This is the beginning of a new series – the focus will be limited to the 50% of the population – but, in reading the theme I think you’ll understand why we left the girls out. The first post will focus on how to do an effective H&P focused on acute testicular and scrotal pain.


First and foremost you’ll want to know about the acuity – did the pain start gradually or was it abrupt. More abrupt should worry you about torsion – but could also suggest epididymitis, or torsion of the appendix testis/epididymis, Was there trauma? Most patients will remember… If there has been a change in size it could be due to increased testicular volume or fluid in the scrotal sac (hydroceles and hernias will increase in size with Valsalva). If a patient sexually active think epididymitis/orchitis.  Patients with testicular pain and difficulty voiding should worry you about UTI, trauma or mass. Kidney stones have pain that radiates to the groin. Especially when the pain increases nausea and vomiting will often be seen in patients with testicular torsion.

Physical Exam

Let’s be honest. Most patients aren’t excited about standing and coughing. I don’t care so much about the coughing, but the standing is important. If the patient can do so please have them stand for the exam. This will give you a better assessment of  the anatomy and any asymmetry. Always get a chaperone if you and/or the patient are uncomfortable. respect the patient’s privacy and close doors and curtains. You’ll want to make sure you assess and address the following:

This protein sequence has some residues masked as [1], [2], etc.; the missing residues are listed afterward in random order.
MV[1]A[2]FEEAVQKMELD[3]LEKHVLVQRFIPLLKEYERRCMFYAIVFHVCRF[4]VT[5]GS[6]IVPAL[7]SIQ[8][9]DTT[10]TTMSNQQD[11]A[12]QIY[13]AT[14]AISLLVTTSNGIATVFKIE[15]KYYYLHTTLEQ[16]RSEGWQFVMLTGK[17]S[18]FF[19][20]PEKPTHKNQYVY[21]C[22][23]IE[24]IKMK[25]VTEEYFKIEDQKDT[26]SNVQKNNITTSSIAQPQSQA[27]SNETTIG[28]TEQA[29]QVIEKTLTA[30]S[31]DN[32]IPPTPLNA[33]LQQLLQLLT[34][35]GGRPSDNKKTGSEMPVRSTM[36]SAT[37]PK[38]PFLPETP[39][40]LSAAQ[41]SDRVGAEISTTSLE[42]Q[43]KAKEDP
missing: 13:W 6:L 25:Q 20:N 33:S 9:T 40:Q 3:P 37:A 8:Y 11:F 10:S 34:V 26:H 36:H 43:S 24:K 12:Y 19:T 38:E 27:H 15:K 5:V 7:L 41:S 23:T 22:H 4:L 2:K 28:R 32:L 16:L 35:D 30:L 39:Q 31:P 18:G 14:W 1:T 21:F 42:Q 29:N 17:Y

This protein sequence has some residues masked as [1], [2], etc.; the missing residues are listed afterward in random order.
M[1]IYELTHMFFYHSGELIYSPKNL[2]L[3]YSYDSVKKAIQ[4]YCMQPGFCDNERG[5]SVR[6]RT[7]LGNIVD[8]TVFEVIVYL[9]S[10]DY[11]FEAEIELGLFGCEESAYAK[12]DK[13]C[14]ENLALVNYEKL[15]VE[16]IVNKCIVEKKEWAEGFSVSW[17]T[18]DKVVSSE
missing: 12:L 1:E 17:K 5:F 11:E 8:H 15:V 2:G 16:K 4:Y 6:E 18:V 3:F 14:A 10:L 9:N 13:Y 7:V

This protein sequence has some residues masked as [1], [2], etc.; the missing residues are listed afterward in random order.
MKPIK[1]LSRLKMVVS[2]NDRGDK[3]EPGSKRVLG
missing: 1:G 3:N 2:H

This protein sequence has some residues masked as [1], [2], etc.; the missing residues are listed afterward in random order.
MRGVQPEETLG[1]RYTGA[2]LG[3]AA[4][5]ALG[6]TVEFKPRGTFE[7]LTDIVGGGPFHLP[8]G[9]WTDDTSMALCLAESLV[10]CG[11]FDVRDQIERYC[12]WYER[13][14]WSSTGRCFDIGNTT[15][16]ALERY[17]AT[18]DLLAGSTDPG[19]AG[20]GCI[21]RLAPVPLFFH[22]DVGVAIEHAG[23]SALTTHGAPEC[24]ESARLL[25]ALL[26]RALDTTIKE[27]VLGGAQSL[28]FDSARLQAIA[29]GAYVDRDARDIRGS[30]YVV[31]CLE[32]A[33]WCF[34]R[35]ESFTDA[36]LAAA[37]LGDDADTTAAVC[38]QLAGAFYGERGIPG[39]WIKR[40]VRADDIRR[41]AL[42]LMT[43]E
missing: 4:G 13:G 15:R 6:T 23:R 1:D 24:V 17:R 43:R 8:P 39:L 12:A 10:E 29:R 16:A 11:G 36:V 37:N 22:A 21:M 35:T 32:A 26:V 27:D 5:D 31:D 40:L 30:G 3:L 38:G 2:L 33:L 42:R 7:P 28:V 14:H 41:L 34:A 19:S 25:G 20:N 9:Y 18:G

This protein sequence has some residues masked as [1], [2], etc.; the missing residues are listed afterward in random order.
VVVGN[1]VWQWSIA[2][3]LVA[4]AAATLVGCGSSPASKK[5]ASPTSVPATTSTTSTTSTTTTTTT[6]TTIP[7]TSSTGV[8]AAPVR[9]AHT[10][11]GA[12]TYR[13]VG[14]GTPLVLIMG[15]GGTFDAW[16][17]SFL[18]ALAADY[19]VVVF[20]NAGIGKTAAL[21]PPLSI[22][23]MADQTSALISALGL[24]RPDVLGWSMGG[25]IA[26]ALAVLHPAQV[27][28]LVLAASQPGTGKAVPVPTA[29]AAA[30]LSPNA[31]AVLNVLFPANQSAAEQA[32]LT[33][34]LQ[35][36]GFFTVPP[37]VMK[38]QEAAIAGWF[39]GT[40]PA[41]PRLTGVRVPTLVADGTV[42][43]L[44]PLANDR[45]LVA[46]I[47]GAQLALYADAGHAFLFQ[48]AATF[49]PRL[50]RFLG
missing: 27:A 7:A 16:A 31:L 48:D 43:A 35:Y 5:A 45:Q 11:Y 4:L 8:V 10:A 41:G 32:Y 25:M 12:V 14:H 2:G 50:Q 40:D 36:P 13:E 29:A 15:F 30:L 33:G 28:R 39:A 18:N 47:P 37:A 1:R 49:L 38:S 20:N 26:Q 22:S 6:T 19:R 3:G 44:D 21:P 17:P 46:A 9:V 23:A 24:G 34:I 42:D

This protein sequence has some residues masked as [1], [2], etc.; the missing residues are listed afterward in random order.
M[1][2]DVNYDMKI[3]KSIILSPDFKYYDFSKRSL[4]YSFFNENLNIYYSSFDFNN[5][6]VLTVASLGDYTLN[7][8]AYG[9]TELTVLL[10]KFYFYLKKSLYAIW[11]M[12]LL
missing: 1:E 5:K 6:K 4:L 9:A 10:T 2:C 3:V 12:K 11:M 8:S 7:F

Normally the left hangs lower. Also testicular volume should be relatively symmetric. As torsion occurs venous outflow is the first thing that is compromised – so you’ll see unilateral swelling.

Testicular lie

The testicle is normally in a more vertical orientation. The bell clapper deformity describes a horizontally oriented testicle which is due to incomplete posterior anchoring to the gubernaculum. The testicle can become horizontally oriented because it is free to swing in the tunica vaginalis. It occurs in 1/125 males and peaks around adolescence.

Cremasteric reflex

Gentle vertical stroking of the inner thigh will cause elevation of the ipsilateral hemiscrotum. The muscle innervation is L1-L2, and thus spinal cord pathology at that level will also impact the reflex. Its absence is concerning for cases of torsion, but not pathognomonic. According to Paul et al, 2004 in children under 11 years, the sensitivity was 75%, specificity 83.9%, accuracy 83.3%, while boys ≥11 years had a sensitivity of 100%, specificity 89%, and accuracy of 90.1%.

Also don’t forget to examine the:

  • Inguinal folds
  • Penis and urethra
  • Pubic hair
  • Abdomen
  • Femoral pulses

In upcoming posts we’ll look at specific diagnoses more in depth – namely torsion, torsion of the appendix testis and appendix epididymis and epididymitis.